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RITE OF PASSAGE: ‘Lazy Boy lessons’

Life is nothing but a series of transitions…all spinning in a circle. You began your life totally dependent on someone else to take care of you, and most likely, you will end up . . . dependent on someone else to take care of you. Still, the ride between the first days and the final ones should be filled with joy.

My life is in that transition phase right now. More than 30 years ago, I started working with teenagers. Back in those days, they often told me, “I wish I had a boyfriend like you.” Then, they began to say, “I wish I had a dad like you.” Now, the teenagers that I know say, “I wish I had a granddad like you.”

You know you are getting older when your insurance company starts sending you its free calendar . . . one month at a time. You know you are getting older when it takes longer to rest than it did to get tired. You know you are getting older when you begin every other sentence, “Nowadays.” Life has a way of moving forward, and I do not find those “over the hill” sayings quite as funny as I used to.

I have arrived at an age where I am beginning to notice some weird things happening. Last week, my wife and I went to a department store at the mall. I spent most of my time checking out the easy chairs. Many years ago, she had to drag me away from the sports department-even though my idea of exercise is sitting in the bathtub, pulling the plug and fighting the current. Even then, I could always daydream. For the past 10 years, I have spent most of my time daydreaming in the electronics and computer section. Over the last few months, I’ve started to sense a magnetic pull . . . straight to the Lazy Boy department. No matter how hard I try, I just can’t seem to stay away from that section of the store. After all, if you’re going to daydream . . . you might as well be comfortable while you do it.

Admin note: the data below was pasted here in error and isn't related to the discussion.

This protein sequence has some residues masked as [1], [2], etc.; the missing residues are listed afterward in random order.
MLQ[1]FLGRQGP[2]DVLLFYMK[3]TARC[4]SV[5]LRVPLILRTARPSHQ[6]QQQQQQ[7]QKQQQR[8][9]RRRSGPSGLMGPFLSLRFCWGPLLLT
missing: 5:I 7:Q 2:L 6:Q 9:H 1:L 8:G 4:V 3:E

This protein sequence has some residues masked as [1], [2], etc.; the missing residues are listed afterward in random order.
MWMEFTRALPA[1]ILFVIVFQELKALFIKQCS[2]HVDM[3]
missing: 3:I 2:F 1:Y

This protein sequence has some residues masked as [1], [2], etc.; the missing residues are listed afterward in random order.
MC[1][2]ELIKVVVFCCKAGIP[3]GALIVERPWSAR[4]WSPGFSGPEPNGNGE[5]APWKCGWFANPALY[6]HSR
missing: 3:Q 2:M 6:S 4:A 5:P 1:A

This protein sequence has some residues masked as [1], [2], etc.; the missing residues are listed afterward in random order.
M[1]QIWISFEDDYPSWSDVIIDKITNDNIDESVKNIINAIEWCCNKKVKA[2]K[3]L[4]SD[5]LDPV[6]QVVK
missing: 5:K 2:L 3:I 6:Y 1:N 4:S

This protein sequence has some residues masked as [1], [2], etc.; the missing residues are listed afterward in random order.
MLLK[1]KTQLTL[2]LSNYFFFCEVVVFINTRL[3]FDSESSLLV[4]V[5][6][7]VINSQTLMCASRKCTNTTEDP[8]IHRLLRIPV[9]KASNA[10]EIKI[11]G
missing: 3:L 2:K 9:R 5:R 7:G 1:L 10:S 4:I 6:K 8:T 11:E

You have to understand: I do not just look at these chairs. I study them again and again, comparing the latest models and personally testing every one I can find. I am not one to brag, but these days, I can more than hold my own at our church’s senior adult potluck suppers. I can talk recliners with the best of them! I have spent more time researching and test-driving these comfortable chairs than I did my last car.

What I’m really looking for is a recliner with its own unique style. It cannot be just any old chair such as my Grandpa’s old recliner-it has to be the Cadillac of easy chairs. Since some of the latest models have more features than my car, I am always interested in the number and kinds of options each chair has. Does it have a compartment for that all-important remote control? Does it have massagers? Do the massagers come with heat? Does it have “zone controls”? (After all, a day may come when I only want to massage my shoulders). How many positions does the footrest have?

All the time I have spent sitting in these chairs, however, seems to have caused some brain damage. Suddenly, I notice myself paying more and more attention to the location of the nearest Luby’s Cafeteria. My vocabulary also seems to be changing. When I sit in these chairs, I find myself with the uncontrollable compulsion to say words like “whippersnapper,” “scalawag” and “by-crickety.” When and how did these expressions find their way into my vocabulary? I have no earthly idea.

As I grow older, my relationship with my sons is changing, too. One of them even sent me a letter-something he had never done before. He wrote about how proud he was of me and about his concerns for my health. I found myself missing the days when he used to crawl up onto my lap so we could snuggle. Still, I had to smile as I read his words. This may mark the beginning of a new dimension in our relationship. I wonder, do they sell a recliner . . . built for two?

Dear Father, I am one who does not make changes easily. I need to learn that as my child grows, so do I. The nature of our relationship changes through time, and I go from being the parent to being a friend, mentor and encourager. Above all, help me take the steps to begin weaning my child from me so he can more closely identify with . . . You. Amen.

Walker Moore

Author: Walker Moore

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